Revealing the determinants of virome composition is central to placing disease emergence in a broader evolutionary context. Fish are the most species-rich group of vertebrates and so provide an ideal model system to study the factors that shape virome compositions and their evolution. We characterised the viromes of 19 wild-caught species of marine fish using total RNA sequencing (meta-transcriptomics) combined with analyses of sequence and protein structural homology to identify divergent viruses that often evade characterisation. From this, we identified 25 new vertebrate-associated viruses and a further 22 viruses likely associated with fish diet or their microbiomes. The vertebrate-associated viruses identified here included the first fish virus in the Matonaviridae (single-strand, negative-sense RNA virus). Other viruses fell within the Astroviridae, Picornaviridae, Arenaviridae, Reoviridae, Hepadnaviridae, Paramyxoviridae, Rhabdoviridae, Hantaviridae, Filoviridae and Flaviviridae and were sometimes phylogenetically distinct from known fish viruses. We also show how key metrics of virome composition—viral richness, abundance and diversity—can be analysed along with host ecological and biological factors as a means to understand virus ecology. Accordingly, these data suggest that that the vertebrate-associated viromes of the fish sampled here are predominantly shaped by the phylogenetic history (i.e. taxonomic order) of their hosts, along with several biological factors including water temperature, habitat depth, community diversity and swimming behaviour. No such correlations were found for viruses associated with porifera, molluscs, arthropods, fungi and algae, that are unlikely to replicate in fish hosts. Overall, these data indicate that fish harbour particularly large and complex viromes and the vast majority of fish viromes are undescribed.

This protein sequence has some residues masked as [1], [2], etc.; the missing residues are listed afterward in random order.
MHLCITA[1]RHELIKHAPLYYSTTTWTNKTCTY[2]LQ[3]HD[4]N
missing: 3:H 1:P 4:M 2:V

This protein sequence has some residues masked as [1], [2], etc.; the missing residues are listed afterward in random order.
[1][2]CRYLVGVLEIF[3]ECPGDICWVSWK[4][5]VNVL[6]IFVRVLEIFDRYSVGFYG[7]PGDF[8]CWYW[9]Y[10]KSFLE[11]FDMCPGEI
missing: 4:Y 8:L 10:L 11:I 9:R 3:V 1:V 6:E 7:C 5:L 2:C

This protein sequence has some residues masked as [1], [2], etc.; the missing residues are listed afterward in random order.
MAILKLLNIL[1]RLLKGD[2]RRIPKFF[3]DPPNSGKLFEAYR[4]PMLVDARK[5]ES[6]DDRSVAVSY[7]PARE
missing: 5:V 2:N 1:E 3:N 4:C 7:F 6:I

Copyright the Author(s) 2021. Version archived for private and non-commercial use with the permission of the author/s and according to publisher conditions. For further rights please contact the publisher.
- virus evolution